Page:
At this point, FUS in the field of movement disorders is expanding and even though FUS treatments now are unilateral, the field is moving fast and bilateral studies surely will come soon. Indeed, studies with bilateral FUS thalamotomy are already ongoing. In essential tremor, patients are often elderly and most would be ruled out for DBS surgery, but FUS thalamotomy, even if only unilateral, allows them the chance of a huge improvement in daily living activities and quality of life. With Parkinson´s disease (PD) the debate becomes more complex. To date, we have treated with FUS patients with very asymmetric PD. Anyway, the experience with STN radiofrequency lesions leads to think that unilateral or bilateral staging subthalamotomy at mid-stage disease would potentially avoid many patients from developing severe drug-related complications thanks to motor improvement achieved with the lesion. Those patients may never develop severe bilateral motor manifestations and the accompanying motor complications that lead to DBS treatment. Nevertheless, we must be cautious, DBS has a long history of success along the last three decades, and FUS is not here to replace it but rather become a less-invasive alternative for patients whether they were candidates for DBS or not.
What are the advantages and disadvantages of FUS in comparison with DBS?
Obviously, there are no device-related complications with FUS as opposed to DBS. This is very important, because patients with DBS must carry mental and social stress for life. They may fear about dysfunction of the device, and this feeling is stressful to function in society and in many aspects of daily living. The disadvantages of FUS are the need of completely shaving the head hair, and the difficulty of targeting more laterally located regions such as the globus pallidus.
FUS has no skin incision, no risk of infection, no implants, no need for programming and has the potential to become an outpatient procedure. The costs of FUS are likely significantly lower and the need for clinic visits is reduced compared to DBS. The main disadvantages of FUS is that it makes a lesion, that the effects are irreversible and that at least for now, there are significant concerns in its use in bilateral treatments due to the high risks of speech and gait disturbances with bilateral lesions.
The main advantage is obvious, there is no surgery in classic terms, with everything it implies: no infection or air within brain as well as the shortening of the hospital stay. The follow-up is far more bearable to the patient and less time-consuming to the institution because of the lack of the DBS post-operative management needs. Also, there is no need of carrying a battery or having electrodes and cables within patient´s body and no risk of device-related complications such are infections, and no need of battery replacement. The main disadvantage of FUS compared to DBS is the irreversibility of the effect, thus, permanent side effects related to lesion although rare, could happen.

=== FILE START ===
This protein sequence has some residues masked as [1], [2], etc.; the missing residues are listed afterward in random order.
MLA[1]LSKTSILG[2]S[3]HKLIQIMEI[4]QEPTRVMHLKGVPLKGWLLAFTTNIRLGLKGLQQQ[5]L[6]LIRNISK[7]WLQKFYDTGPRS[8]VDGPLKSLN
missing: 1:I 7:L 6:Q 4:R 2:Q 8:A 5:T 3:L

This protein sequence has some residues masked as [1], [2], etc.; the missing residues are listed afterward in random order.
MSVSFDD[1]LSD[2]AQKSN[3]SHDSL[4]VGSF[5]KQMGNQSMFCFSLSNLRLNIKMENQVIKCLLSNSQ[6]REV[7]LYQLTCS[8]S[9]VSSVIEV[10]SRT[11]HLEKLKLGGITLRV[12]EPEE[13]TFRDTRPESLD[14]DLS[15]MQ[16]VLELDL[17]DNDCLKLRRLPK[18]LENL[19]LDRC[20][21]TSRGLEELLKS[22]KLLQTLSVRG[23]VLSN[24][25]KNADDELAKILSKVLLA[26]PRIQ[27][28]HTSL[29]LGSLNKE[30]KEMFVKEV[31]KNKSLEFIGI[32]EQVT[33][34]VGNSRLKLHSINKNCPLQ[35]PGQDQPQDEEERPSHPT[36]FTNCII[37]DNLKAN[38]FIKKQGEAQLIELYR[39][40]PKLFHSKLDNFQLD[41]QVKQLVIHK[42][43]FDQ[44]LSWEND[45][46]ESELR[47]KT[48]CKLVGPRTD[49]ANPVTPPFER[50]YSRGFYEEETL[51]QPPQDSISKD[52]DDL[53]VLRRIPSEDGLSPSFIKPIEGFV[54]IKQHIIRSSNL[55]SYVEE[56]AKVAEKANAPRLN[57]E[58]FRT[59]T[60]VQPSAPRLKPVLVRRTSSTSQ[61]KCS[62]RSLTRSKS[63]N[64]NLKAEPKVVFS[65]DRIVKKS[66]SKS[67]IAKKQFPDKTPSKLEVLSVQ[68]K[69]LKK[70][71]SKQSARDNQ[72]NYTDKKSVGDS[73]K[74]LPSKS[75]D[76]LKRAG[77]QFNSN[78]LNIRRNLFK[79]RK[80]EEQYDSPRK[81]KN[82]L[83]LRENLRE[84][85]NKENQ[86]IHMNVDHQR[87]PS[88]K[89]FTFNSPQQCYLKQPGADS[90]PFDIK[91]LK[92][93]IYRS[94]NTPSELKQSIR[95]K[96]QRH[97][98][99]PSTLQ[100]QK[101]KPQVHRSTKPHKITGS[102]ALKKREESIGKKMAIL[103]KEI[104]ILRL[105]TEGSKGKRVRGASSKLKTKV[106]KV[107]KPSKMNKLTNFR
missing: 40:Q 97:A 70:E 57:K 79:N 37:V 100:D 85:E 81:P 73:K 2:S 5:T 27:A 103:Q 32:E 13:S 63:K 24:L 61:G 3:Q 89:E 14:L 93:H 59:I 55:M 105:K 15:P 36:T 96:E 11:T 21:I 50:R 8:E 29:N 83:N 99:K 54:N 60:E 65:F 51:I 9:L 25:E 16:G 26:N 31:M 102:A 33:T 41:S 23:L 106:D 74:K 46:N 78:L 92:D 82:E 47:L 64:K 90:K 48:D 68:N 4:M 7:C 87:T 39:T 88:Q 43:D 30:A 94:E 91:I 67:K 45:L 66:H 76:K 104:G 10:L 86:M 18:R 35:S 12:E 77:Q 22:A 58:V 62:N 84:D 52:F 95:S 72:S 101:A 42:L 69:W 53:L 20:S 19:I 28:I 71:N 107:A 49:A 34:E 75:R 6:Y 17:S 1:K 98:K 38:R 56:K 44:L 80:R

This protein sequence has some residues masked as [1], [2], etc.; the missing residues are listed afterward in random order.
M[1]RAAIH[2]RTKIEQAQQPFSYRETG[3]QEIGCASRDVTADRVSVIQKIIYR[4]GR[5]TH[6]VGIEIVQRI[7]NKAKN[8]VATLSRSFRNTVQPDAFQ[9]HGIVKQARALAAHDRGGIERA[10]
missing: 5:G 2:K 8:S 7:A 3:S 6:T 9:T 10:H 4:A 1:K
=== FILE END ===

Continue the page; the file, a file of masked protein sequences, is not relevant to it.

What is your opinion about the future of FUS versus DBS for the therapy of movement disorders?
We need not only FUS and DBS, but also radiofrequency and gamma-knife lesioning. These four procedures are basically indispensable in management of movement disorders. However, other surgical approaches may be necessary in selected movement disorders, like intrathecal baclofen and peripheral denervation. Movement disorder specialists should understand the pros and cons of these treatment modalities without historical/commercial bias. Neurosurgeons should be able to choose any of such procedures with confidence. We have to solve the skull penetration issue of FUS, as well as the long-term device related problems of DBS.
While DBS for movement disorders has been available for 30-40 years, FUS is in its infancy and much remains to be learned. Over time, we may be able to use FUS to stimulate and map brain function, something that will make the procedure more effective and safer. I see that both techniques will be used in the future with the choice depending of the indication, the technical availability and expertise of the technology and treatment team and ever importantly, the relative costs. A major factor will also be patient preference for one procedure over the other.
It is in human nature to compare and compete but to be honest, and as I said before, this is not about FUS OR DBS but more about FUS AND DBS. Not in any given patient where we should choose the best choice individually, but for the whole landscape of the movement disorders there will be a place for both techniques. FUS is growing up fast and some key aspects as avoiding head shaving and improving intra-procedure imaging will arrive soon and make things easier both for patients and doctors. There is still room for innovation in DBS like the recent development of directional leads and, therefore, the future of both FUS and DBS looks promising.